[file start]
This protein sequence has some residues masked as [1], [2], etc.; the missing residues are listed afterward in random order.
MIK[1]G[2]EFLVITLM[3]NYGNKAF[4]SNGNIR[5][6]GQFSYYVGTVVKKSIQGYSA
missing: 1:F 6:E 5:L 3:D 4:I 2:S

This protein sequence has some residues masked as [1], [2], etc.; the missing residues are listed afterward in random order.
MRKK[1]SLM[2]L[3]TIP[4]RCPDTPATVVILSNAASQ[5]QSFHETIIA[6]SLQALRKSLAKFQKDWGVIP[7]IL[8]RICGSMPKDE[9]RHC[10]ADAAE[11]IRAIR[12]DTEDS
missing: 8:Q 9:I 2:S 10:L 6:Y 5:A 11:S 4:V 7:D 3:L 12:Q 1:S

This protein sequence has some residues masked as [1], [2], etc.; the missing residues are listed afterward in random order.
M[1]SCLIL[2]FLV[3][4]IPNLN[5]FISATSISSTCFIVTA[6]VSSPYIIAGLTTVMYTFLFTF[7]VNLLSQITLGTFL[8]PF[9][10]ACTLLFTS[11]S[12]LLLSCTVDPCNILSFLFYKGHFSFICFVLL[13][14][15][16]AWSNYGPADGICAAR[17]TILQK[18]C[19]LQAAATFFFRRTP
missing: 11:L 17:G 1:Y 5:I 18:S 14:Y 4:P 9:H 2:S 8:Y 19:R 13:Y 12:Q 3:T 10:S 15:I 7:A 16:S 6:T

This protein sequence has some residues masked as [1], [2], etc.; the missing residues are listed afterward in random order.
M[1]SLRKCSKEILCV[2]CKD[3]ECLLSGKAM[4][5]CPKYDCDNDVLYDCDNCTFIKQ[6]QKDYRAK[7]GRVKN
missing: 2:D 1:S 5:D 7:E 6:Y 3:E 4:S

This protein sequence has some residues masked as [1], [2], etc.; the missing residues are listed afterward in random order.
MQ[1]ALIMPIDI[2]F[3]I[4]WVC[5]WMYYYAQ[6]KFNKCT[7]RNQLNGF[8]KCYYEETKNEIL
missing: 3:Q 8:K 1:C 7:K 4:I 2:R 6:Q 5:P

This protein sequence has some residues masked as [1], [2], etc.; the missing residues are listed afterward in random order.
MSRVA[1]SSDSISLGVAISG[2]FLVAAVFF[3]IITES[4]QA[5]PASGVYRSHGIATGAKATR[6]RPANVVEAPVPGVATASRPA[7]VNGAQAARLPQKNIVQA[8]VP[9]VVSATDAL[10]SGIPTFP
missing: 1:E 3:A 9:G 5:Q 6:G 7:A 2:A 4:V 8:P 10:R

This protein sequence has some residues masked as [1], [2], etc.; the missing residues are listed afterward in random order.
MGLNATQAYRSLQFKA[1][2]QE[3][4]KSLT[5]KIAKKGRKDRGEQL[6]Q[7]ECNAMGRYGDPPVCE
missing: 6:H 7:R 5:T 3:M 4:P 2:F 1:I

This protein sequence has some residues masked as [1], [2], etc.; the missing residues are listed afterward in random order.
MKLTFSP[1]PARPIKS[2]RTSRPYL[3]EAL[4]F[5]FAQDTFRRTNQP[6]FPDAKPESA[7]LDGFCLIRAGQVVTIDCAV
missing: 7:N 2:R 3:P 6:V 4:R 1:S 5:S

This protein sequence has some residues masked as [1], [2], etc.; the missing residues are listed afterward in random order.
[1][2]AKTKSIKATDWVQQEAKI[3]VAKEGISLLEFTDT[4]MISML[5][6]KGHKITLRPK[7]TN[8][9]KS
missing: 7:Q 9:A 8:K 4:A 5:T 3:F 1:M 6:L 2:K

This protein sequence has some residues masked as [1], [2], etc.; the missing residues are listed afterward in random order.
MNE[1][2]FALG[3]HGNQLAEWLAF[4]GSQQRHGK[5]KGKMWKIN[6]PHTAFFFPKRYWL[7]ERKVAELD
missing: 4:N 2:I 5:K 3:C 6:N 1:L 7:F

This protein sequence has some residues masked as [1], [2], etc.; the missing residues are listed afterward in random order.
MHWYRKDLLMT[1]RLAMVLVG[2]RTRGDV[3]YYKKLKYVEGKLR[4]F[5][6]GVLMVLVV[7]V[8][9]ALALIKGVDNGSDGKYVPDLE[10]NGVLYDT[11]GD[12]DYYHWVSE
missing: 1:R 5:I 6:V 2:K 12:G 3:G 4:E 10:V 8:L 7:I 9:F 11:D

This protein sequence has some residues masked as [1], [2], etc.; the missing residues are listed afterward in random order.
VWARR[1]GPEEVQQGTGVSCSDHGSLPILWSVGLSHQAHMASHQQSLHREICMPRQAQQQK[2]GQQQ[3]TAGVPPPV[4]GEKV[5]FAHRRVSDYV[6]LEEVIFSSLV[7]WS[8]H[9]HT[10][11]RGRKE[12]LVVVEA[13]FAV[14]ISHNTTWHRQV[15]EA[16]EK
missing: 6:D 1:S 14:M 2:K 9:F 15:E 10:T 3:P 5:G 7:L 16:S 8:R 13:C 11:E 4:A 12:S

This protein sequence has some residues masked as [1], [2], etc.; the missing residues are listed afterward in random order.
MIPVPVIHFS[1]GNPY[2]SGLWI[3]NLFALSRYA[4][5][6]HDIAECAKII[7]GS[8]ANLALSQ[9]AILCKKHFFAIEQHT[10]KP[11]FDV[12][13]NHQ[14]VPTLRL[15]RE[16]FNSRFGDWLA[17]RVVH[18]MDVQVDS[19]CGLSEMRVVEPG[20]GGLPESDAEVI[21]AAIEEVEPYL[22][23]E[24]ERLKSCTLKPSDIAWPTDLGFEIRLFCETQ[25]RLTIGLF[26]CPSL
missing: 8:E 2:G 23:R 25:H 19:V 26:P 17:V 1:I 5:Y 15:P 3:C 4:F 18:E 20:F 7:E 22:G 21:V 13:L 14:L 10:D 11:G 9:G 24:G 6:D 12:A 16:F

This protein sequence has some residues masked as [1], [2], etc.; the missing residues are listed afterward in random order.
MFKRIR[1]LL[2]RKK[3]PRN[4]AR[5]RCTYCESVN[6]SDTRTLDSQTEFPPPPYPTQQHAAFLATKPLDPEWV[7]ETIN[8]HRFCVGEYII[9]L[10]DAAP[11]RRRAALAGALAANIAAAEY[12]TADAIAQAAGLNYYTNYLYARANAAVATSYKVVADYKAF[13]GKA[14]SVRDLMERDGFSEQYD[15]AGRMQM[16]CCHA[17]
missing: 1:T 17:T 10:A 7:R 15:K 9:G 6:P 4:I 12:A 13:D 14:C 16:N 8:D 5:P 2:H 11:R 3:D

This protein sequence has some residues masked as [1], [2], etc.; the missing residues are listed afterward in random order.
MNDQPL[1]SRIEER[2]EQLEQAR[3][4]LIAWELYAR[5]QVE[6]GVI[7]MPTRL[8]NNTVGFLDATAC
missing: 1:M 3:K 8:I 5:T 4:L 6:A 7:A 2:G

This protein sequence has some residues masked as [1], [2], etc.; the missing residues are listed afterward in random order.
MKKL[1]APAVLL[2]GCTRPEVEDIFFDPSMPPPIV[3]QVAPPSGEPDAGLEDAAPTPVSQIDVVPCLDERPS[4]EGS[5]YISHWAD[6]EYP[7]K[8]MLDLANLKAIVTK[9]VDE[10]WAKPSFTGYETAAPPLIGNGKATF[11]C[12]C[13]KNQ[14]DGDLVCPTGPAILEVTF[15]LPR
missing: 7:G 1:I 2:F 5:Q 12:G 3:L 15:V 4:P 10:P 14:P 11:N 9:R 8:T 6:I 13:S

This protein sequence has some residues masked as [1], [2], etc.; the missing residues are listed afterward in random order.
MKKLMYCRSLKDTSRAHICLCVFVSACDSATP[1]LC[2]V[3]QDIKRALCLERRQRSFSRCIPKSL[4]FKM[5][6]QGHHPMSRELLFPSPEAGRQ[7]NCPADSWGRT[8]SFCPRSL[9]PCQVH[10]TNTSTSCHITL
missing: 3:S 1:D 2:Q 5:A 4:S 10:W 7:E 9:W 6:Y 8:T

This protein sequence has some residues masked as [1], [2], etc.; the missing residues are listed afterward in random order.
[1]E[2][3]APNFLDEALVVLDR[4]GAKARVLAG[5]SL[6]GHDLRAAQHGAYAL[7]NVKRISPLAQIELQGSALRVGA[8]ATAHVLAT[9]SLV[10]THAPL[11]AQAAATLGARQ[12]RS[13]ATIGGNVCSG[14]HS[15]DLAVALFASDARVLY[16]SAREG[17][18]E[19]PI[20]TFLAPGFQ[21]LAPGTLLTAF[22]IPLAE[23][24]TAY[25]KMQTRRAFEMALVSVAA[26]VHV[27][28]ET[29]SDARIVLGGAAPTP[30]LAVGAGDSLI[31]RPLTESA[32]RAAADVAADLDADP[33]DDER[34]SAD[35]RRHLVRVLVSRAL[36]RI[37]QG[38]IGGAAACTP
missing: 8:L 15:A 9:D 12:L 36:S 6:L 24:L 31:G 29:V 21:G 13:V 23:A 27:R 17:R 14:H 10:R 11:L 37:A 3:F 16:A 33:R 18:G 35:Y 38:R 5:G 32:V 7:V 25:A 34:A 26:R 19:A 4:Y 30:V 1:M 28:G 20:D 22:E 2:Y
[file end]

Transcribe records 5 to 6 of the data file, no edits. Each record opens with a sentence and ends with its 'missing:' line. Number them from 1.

This protein sequence has some residues masked as [1], [2], etc.; the missing residues are listed afterward in random order.
MQ[1]ALIMPIDI[2]F[3]I[4]WVC[5]WMYYYAQ[6]KFNKCT[7]RNQLNGF[8]KCYYEETKNEIL
missing: 3:Q 8:K 1:C 7:K 4:I 2:R 6:Q 5:P

This protein sequence has some residues masked as [1], [2], etc.; the missing residues are listed afterward in random order.
MSRVA[1]SSDSISLGVAISG[2]FLVAAVFF[3]IITES[4]QA[5]PASGVYRSHGIATGAKATR[6]RPANVVEAPVPGVATASRPA[7]VNGAQAARLPQKNIVQA[8]VP[9]VVSATDAL[10]SGIPTFP
missing: 1:E 3:A 9:G 5:Q 6:G 7:A 2:A 4:V 8:P 10:R